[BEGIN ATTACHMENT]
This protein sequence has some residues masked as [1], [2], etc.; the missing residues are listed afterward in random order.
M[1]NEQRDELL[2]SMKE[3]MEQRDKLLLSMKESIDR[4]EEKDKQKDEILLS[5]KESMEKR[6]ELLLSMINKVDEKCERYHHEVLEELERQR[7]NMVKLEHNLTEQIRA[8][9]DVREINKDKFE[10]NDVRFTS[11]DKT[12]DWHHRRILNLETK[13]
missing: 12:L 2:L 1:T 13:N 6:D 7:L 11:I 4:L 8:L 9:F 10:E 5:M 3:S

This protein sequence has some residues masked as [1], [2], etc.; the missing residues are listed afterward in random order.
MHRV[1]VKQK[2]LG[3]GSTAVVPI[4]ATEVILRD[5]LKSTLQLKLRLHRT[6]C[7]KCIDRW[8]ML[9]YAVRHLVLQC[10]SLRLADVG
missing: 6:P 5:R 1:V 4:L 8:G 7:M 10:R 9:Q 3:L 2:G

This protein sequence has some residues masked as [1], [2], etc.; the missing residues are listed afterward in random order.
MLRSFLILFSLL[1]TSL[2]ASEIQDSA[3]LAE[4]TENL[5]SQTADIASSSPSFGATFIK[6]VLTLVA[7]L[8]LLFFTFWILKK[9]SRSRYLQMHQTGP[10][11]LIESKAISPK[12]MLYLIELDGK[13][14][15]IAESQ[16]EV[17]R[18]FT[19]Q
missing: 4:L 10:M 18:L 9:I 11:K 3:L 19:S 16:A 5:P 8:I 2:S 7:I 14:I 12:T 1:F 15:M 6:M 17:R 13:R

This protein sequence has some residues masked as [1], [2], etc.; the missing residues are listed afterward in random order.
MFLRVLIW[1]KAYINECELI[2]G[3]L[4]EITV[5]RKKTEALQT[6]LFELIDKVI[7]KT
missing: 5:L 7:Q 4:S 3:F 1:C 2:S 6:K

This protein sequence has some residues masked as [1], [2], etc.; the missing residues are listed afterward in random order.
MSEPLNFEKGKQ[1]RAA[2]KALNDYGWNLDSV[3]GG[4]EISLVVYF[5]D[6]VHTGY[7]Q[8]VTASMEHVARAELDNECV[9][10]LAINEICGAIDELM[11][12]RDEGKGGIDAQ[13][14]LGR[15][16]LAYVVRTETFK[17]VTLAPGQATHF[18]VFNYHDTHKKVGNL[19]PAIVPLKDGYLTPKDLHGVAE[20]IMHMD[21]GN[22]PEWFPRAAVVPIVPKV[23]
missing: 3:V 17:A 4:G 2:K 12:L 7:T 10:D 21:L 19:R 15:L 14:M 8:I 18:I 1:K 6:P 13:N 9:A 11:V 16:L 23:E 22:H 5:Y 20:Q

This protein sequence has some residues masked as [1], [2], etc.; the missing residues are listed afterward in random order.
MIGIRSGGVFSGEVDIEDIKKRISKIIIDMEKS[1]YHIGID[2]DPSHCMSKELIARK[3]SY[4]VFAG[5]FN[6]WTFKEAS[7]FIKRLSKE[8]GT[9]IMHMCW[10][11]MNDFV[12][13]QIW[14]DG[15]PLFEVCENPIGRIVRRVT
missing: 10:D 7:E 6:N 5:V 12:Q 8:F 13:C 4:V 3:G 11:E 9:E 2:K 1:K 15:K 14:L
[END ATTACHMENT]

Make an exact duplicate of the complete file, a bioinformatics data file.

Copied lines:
This protein sequence has some residues masked as [1], [2], etc.; the missing residues are listed afterward in random order.
M[1]NEQRDELL[2]SMKE[3]MEQRDKLLLSMKESIDR[4]EEKDKQKDEILLS[5]KESMEKR[6]ELLLSMINKVDEKCERYHHEVLEELERQR[7]NMVKLEHNLTEQIRA[8][9]DVREINKDKFE[10]NDVRFTS[11]DKT[12]DWHHRRILNLETK[13]
missing: 12:L 2:L 1:T 13:N 6:D 7:L 11:I 4:L 8:L 9:F 10:E 5:M 3:S

This protein sequence has some residues masked as [1], [2], etc.; the missing residues are listed afterward in random order.
MHRV[1]VKQK[2]LG[3]GSTAVVPI[4]ATEVILRD[5]LKSTLQLKLRLHRT[6]C[7]KCIDRW[8]ML[9]YAVRHLVLQC[10]SLRLADVG
missing: 6:P 5:R 1:V 4:L 8:G 7:M 10:R 9:Q 3:L 2:G

This protein sequence has some residues masked as [1], [2], etc.; the missing residues are listed afterward in random order.
MLRSFLILFSLL[1]TSL[2]ASEIQDSA[3]LAE[4]TENL[5]SQTADIASSSPSFGATFIK[6]VLTLVA[7]L[8]LLFFTFWILKK[9]SRSRYLQMHQTGP[10][11]LIESKAISPK[12]MLYLIELDGK[13][14][15]IAESQ[16]EV[17]R[18]FT[19]Q
missing: 4:L 10:M 18:L 9:I 11:K 3:L 19:S 16:A 5:P 8:I 2:S 7:I 14:I 12:T 1:F 15:M 6:M 17:R 13:R

This protein sequence has some residues masked as [1], [2], etc.; the missing residues are listed afterward in random order.
MFLRVLIW[1]KAYINECELI[2]G[3]L[4]EITV[5]RKKTEALQT[6]LFELIDKVI[7]KT
missing: 5:L 7:Q 4:S 3:F 1:C 2:S 6:K

This protein sequence has some residues masked as [1], [2], etc.; the missing residues are listed afterward in random order.
MSEPLNFEKGKQ[1]RAA[2]KALNDYGWNLDSV[3]GG[4]EISLVVYF[5]D[6]VHTGY[7]Q[8]VTASMEHVARAELDNECV[9][10]LAINEICGAIDELM[11][12]RDEGKGGIDAQ[13][14]LGR[15][16]LAYVVRTETFK[17]VTLAPGQATHF[18]VFNYHDTHKKVGNL[19]PAIVPLKDGYLTPKDLHGVAE[20]IMHMD[21]GN[22]PEWFPRAAVVPIVPKV[23]
missing: 3:V 17:A 4:G 2:K 12:L 7:T 10:D 21:L 19:R 15:L 14:M 8:I 18:I 1:K 6:P 13:N 9:A 11:V 16:L 23:E 22:H 5:Y 20:Q

This protein sequence has some residues masked as [1], [2], etc.; the missing residues are listed afterward in random order.
MIGIRSGGVFSGEVDIEDIKKRISKIIIDMEKS[1]YHIGID[2]DPSHCMSKELIARK[3]SY[4]VFAG[5]FN[6]WTFKEAS[7]FIKRLSKE[8]GT[9]IMHMCW[10][11]MNDFV[12][13]QIW[14]DG[15]PLFEVCENPIGRIVRRVT
missing: 10:D 7:E 6:N 5:V 12:Q 8:F 13:C 4:V 3:G 11:E 9:E 2:K 1:K 15:K 14:L